What is turf toe?

October, 9, 2009
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Posted by ESPN.com’s James Walker


Pittsburgh Steelers tailback Willie Parker is expected to miss his second straight game Sunday because of turf toe.
 Parker


The AFC North blog checked in with ESPN medical expert Stephania Bell for a description of the injury to get an idea of what Parker is going through.
Bell: "Turf toe usually results from hyperextension of the big toe and is an injury to the tissue surrounding the joint where the base of the big toe meets the ball of the foot. Ligaments around the joint can become overstretched or torn and that is what causes the pain and swelling. The more damage to the ligaments and joint capsule, the more severe the injury. It can be excruciatingly painful. Players often describe it like driving a nail through the toe when they try to push off and that is the problem. You need to extend your big toe in order to push off your foot properly when running, meaning all of your body weight is over that joint just before the foot leaves the ground. For a running back who has to cut, the toe has to pivot, adding stress to the joint. It's important to try to get it under control because chronic turf toe can become very disabling and in some cases has prematurely ended an athlete's career."

Stephania Bell on knee injuries

September, 21, 2009
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Posted by ESPN.com’s James Walker


With Pittsburgh Steelers Pro Bowl safety Troy Polamalu sidelined with a MCL sprain, a lot of AFC North fans are suddenly interested in how the knee heals.
  • Tim from Columbus, Ohio writes: Which is the more important knee ligament: ACL or MCL? And why does it take so long to heal when they are injured?

Because I didn’t go to medical school, I contacted ESPN medical expert Stephania Bell to answer this question.

Here was Bell’s response:
  • “Both ligaments are critical to the knee as they make up two of the four primary stabilizers of the joint. That being said, it’s almost impossible for most people to function when their ACL tears, and braces are not very effective in compensating for that injury, which results in front-to-back and rotational instability. So it tends to be the more devastating. An athlete with a torn MCL can function decently while it’s still healing with a brace, because the brace controls medial-lateral stability (MCL function) pretty well. A torn ACL won’t heal on its own, and it sits deep inside the joint and has to be reconstructed. The MCL, because it lies flat against the knee (it attaches the inner aspect of the thigh bone to the leg bone but sits OUTSIDE the actual knee joint), can repair itself by forming scar in the majority of cases. By keeping an athlete with an MCL tear in a brace initially, it helps the tissue to scar down. Ligaments in general don’t have the greatest blood supply which is why they often take a little longer to heal.”

Stephania Bell on Timmons and Smith

September, 3, 2009
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Posted by ESPN.com’s James Walker

When it comes to explaining sports injuries, no one does it better than physical therapist and ESPN’s own Stephania Bell.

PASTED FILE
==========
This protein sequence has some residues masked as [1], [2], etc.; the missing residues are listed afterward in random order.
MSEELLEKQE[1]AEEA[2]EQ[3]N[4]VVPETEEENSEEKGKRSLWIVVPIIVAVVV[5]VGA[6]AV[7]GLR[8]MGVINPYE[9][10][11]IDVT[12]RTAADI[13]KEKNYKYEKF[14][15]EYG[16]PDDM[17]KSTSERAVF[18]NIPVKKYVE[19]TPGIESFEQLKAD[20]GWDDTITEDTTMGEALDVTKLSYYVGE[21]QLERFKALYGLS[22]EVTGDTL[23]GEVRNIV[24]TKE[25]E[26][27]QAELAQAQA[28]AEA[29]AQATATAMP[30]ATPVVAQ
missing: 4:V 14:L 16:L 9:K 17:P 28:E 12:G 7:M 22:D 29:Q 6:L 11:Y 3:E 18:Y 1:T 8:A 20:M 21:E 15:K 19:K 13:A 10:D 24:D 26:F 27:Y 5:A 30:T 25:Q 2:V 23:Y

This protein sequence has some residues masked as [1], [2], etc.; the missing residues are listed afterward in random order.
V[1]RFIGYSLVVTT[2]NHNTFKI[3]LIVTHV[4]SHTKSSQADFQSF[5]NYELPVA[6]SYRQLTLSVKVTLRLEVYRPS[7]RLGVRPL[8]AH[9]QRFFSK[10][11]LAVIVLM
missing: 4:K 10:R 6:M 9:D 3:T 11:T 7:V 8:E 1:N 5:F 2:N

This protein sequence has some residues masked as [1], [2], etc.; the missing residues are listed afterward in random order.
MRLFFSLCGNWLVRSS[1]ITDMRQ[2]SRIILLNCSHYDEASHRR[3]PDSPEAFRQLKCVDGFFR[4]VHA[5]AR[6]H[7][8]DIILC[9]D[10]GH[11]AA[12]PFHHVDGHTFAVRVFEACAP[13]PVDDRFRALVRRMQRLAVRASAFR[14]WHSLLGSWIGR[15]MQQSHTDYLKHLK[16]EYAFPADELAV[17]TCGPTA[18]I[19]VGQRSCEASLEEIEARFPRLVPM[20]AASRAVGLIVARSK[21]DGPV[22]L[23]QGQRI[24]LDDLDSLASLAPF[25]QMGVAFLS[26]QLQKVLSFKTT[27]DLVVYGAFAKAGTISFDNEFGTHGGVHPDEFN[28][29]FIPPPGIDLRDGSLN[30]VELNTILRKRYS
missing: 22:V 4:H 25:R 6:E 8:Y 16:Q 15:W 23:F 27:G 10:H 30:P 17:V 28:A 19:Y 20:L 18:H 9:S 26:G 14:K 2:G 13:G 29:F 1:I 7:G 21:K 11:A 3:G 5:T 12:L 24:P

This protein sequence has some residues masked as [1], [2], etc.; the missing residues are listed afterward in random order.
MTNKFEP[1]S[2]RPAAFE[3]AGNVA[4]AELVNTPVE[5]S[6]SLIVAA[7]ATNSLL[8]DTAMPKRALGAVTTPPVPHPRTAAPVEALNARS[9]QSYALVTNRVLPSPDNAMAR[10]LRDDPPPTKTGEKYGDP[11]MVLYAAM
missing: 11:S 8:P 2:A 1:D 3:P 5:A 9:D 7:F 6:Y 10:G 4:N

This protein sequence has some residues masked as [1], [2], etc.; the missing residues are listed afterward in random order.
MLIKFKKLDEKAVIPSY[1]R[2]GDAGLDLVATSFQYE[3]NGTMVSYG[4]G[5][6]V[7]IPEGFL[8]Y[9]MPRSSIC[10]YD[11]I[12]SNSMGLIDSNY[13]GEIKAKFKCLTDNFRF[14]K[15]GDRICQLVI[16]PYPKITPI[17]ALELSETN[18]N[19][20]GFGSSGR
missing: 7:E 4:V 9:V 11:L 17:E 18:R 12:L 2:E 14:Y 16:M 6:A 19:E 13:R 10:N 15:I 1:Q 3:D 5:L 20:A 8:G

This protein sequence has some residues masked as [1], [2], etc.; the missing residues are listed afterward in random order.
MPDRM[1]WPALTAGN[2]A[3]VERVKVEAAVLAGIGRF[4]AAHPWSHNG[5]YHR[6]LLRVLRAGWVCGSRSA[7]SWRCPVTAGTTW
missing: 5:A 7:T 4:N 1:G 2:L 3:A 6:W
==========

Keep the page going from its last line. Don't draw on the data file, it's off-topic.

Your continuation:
Thursday the AFC North blog checked in with Bell to breakdown a pair of recent, key injuries within the division involving Lawrence Timmons of the Pittsburgh Steelers and Andre Smith of the Cincinnati Bengals.

Lawrence Timmons
Injury: High ankle sprain
Date suffered:
8/29

Bell’s analysis: Surgery obviously is not needed for Timmons but nonetheless the ankle ligaments need to heal enough to maintain stability in that joint, and he has to be able to move -- run, plant, pivot, cut -- without pain and at full speed. Timmons is ruled out for the last preseason game but appears questionable for Week 1. The first game would only be 12 days post-high ankle sprain which would be a pretty quick return for this type of injury. There are varying degrees of severity of sprains which better allows for prognosis. Without knowing the severity of Timmons' sprain, it makes it difficult to accurately assess. While nothing is impossible and having to assess the player's healing on a daily basis, the fact that he's in a boot now, which is designed to limit mobility and promote healing, makes next Thursday's return appear unlikely. I would more likely project him to Week 2 or even Week 3.

Andre Smith
Injury:
Foot fracture
Date suffered: 8/30

Bell’s analysis: Without knowing which bone, it's tough to provide any definitive guidelines. I will say that if the bone is healing well, he can return sooner. I believe [Bengals coach Marvin] Lewis said he'd miss a few weeks. But there may be some issues with his conditioning that they want to work on before throwing him back into the football mix. Even if he's in a protective phase now as far as weight-bearing, he can ride the bike, work out in a pool, and other cardio activities. And he can use the time to learn the system, playbook, etc. since he missed so much time in camp. Even if he heals quickly, I would expect that he'll need some additional time to get into 'football' shape both mentally and physically. Again, there is not enough information for me to give a really accurate prognosis. But it would not surprise me if we don't see him for a few weeks.